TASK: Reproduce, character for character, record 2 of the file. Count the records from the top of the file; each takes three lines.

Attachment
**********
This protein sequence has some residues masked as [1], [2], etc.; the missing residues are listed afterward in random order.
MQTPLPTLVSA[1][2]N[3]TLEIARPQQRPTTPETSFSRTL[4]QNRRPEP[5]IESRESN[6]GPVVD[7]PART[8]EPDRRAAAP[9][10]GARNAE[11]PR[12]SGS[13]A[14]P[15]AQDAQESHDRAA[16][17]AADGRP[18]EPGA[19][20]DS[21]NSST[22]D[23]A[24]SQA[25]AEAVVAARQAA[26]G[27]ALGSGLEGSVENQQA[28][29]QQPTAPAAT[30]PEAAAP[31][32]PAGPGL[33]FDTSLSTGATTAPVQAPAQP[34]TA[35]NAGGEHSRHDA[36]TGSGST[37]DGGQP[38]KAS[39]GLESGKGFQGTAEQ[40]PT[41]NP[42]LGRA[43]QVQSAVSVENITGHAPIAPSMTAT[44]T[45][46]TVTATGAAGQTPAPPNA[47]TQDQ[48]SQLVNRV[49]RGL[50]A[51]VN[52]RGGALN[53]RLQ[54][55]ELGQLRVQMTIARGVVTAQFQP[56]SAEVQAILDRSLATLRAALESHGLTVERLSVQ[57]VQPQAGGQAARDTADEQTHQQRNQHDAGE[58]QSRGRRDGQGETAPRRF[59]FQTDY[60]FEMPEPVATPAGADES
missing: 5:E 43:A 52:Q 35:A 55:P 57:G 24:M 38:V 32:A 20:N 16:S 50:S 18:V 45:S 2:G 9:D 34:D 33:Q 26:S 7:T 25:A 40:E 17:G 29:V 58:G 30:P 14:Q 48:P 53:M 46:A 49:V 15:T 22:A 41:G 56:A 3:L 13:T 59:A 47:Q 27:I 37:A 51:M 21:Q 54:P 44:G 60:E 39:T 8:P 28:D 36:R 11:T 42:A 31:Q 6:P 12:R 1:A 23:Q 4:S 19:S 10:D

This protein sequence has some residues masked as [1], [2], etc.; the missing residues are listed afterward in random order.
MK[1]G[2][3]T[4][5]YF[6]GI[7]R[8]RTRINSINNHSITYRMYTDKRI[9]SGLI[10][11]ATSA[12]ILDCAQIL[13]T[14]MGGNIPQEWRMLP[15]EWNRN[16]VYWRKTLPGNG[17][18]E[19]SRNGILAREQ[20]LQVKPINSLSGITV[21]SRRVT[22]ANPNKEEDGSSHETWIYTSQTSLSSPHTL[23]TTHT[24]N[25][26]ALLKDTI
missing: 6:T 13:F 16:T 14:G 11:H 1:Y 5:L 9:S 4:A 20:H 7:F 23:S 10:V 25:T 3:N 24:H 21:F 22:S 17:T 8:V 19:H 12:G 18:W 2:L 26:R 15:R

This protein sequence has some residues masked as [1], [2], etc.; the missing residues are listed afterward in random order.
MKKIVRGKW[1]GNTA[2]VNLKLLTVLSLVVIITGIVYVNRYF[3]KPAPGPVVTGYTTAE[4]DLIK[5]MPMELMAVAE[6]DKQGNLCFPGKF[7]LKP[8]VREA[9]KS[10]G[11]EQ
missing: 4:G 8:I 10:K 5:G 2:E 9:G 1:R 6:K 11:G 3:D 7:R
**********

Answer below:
This protein sequence has some residues masked as [1], [2], etc.; the missing residues are listed afterward in random order.
MK[1]G[2][3]T[4][5]YF[6]GI[7]R[8]RTRINSINNHSITYRMYTDKRI[9]SGLI[10][11]ATSA[12]ILDCAQIL[13]T[14]MGGNIPQEWRMLP[15]EWNRN[16]VYWRKTLPGNG[17][18]E[19]SRNGILAREQ[20]LQVKPINSLSGITV[21]SRRVT[22]ANPNKEEDGSSHETWIYTSQTSLSSPHTL[23]TTHT[24]N[25][26]ALLKDTI
missing: 6:T 13:F 16:T 14:G 11:H 1:Y 5:L 9:S 4:A 20:H 7:F 23:S 10:V 25:T 3:N 24:H 21:F 22:S 17:T 8:V 19:H 12:G 18:W 2:L 26:R 15:R